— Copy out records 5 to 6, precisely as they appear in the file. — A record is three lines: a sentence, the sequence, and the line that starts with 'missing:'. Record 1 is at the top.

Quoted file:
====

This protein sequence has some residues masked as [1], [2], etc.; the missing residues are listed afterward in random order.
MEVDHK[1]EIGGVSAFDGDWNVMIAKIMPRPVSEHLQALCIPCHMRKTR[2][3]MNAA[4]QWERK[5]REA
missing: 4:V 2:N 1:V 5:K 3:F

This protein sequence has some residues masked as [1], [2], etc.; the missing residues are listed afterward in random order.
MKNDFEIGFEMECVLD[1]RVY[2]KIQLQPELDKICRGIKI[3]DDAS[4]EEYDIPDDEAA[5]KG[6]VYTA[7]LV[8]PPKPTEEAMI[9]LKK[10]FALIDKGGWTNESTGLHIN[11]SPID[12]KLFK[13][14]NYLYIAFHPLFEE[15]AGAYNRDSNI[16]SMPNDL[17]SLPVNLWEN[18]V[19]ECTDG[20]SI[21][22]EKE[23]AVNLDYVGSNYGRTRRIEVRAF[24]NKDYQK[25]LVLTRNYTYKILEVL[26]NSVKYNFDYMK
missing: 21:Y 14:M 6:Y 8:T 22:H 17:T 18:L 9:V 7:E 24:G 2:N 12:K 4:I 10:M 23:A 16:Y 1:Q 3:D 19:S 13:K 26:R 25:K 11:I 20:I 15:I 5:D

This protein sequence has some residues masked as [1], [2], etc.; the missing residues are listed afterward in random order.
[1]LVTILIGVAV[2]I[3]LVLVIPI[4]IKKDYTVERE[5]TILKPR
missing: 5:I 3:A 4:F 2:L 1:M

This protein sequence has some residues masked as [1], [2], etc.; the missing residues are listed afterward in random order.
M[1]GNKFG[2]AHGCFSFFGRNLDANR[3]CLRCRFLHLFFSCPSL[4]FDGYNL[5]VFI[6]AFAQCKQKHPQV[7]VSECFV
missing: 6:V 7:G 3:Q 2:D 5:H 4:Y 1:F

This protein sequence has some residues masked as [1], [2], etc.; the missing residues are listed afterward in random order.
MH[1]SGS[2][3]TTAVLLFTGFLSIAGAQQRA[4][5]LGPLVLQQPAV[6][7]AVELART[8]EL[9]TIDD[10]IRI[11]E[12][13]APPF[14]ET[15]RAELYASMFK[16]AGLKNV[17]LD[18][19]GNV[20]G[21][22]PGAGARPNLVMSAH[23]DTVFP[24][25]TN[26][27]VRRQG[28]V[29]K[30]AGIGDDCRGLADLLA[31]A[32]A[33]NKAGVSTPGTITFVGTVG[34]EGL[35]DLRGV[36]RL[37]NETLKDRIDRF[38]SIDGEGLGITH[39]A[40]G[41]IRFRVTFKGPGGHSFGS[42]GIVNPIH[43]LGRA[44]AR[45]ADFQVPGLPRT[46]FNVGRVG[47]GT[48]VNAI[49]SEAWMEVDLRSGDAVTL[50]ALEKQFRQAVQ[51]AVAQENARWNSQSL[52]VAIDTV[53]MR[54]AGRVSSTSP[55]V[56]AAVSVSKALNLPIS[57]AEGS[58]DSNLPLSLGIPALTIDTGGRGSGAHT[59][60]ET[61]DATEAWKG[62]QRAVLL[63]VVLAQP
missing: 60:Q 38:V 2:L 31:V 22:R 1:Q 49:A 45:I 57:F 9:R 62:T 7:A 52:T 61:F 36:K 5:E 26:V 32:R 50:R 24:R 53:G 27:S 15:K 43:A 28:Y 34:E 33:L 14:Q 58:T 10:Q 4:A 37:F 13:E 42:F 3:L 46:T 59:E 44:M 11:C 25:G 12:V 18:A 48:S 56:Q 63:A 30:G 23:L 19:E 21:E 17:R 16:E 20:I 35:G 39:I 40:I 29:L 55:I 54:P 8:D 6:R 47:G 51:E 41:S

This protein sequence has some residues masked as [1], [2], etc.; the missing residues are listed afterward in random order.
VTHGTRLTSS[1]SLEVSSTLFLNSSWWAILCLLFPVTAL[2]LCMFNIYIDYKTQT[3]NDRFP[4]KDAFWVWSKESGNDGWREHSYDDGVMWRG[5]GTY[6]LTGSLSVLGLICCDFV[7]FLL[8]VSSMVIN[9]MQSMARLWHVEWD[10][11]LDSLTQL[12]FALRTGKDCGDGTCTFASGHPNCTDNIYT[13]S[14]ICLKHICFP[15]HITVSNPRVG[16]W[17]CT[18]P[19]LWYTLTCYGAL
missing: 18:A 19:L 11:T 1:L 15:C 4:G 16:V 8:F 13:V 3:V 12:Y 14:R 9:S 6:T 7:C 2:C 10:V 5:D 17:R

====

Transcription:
This protein sequence has some residues masked as [1], [2], etc.; the missing residues are listed afterward in random order.
MH[1]SGS[2][3]TTAVLLFTGFLSIAGAQQRA[4][5]LGPLVLQQPAV[6][7]AVELART[8]EL[9]TIDD[10]IRI[11]E[12][13]APPF[14]ET[15]RAELYASMFK[16]AGLKNV[17]LD[18][19]GNV[20]G[21][22]PGAGARPNLVMSAH[23]DTVFP[24][25]TN[26][27]VRRQG[28]V[29]K[30]AGIGDDCRGLADLLA[31]A[32]A[33]NKAGVSTPGTITFVGTVG[34]EGL[35]DLRGV[36]RL[37]NETLKDRIDRF[38]SIDGEGLGITH[39]A[40]G[41]IRFRVTFKGPGGHSFGS[42]GIVNPIH[43]LGRA[44]AR[45]ADFQVPGLPRT[46]FNVGRVG[47]GT[48]VNAI[49]SEAWMEVDLRSGDAVTL[50]ALEKQFRQAVQ[51]AVAQENARWNSQSL[52]VAIDTV[53]MR[54]AGRVSSTSP[55]V[56]AAVSVSKALNLPIS[57]AEGS[58]DSNLPLSLGIPALTIDTGGRGSGAHT[59][60]ET[61]DATEAWKG[62]QRAVLL[63]VVLAQP
missing: 60:Q 38:V 2:L 31:V 22:R 1:Q 49:A 45:I 57:F 9:R 62:T 7:A 52:T 61:F 36:K 5:E 26:V 32:R 50:R 24:R 53:G 27:S 15:K 43:A 28:Y 34:E 33:L 14:Q 58:T 10:Q 4:A 37:F 13:E 42:F 3:L 46:T 59:E 44:M 11:C 25:G 12:V 18:A 48:S 56:Q 63:A 30:G 23:L 19:E 21:E 17:R 16:E 20:I 35:G 39:I 40:I 29:L 55:I 54:P 8:D 6:R 47:G 51:E 41:S

This protein sequence has some residues masked as [1], [2], etc.; the missing residues are listed afterward in random order.
VTHGTRLTSS[1]SLEVSSTLFLNSSWWAILCLLFPVTAL[2]LCMFNIYIDYKTQT[3]NDRFP[4]KDAFWVWSKESGNDGWREHSYDDGVMWRG[5]GTY[6]LTGSLSVLGLICCDFV[7]FLL[8]VSSMVIN[9]MQSMARLWHVEWD[10][11]LDSLTQL[12]FALRTGKDCGDGTCTFASGHPNCTDNIYT[13]S[14]ICLKHICFP[15]HITVSNPRVG[16]W[17]CT[18]P[19]LWYTLTCYGAL
missing: 18:A 19:L 11:T 1:L 15:C 4:G 16:V 8:F 13:V 3:V 12:Y 14:R 9:S 6:T 7:C 2:C 10:V 5:D 17:R